I was invited to contribute on the Harvard Business Review blog this week and chose to tackle the problem of chasing that perfect candidate:
Companies often throw good money after bad when looking for the perfect candidate for an open position. Due to the lingering effects of the recession and the perception of a glut of talent, hiring managers are still picky about their hires and many jobs remain unfilled. Who can blame them? The cost of hiring the wrong person is extremely high, especially when you factor in many of the hidden costs.
When the right candidate doesn’t materialize, the common solution is to keep searching, add more recruiters, or tap a search or staffing agency to help increase the chances of finding Mr. or Ms. Right. But, keeping a job open for months on end or redoubling a company’s recruiting efforts doesn’t actually address the core reasons why it is hard to find the perfect candidate. One of those reasons is that perfect candidates are too rare to bank on.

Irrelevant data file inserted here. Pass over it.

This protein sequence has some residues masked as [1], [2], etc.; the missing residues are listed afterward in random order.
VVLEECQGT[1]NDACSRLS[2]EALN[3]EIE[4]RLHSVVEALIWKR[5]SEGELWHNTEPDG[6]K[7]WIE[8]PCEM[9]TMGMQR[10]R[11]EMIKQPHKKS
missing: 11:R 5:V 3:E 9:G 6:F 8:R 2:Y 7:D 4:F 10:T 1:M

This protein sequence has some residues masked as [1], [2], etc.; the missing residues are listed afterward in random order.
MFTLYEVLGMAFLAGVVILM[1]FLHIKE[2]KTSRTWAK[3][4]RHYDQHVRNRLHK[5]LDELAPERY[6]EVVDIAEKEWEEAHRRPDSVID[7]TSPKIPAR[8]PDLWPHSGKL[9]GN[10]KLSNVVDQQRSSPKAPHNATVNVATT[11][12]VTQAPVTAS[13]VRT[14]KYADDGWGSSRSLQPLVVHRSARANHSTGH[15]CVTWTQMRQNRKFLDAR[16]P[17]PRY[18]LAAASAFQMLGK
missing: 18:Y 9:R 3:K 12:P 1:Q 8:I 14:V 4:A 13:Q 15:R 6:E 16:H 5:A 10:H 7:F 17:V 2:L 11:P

You can read the rest of the story here.
If you’ve seen my take on the war for talent, this take probably shouldn’t surprise you. Thanks to my friends at the HBR for helping me refine and focus it into an interesting piece.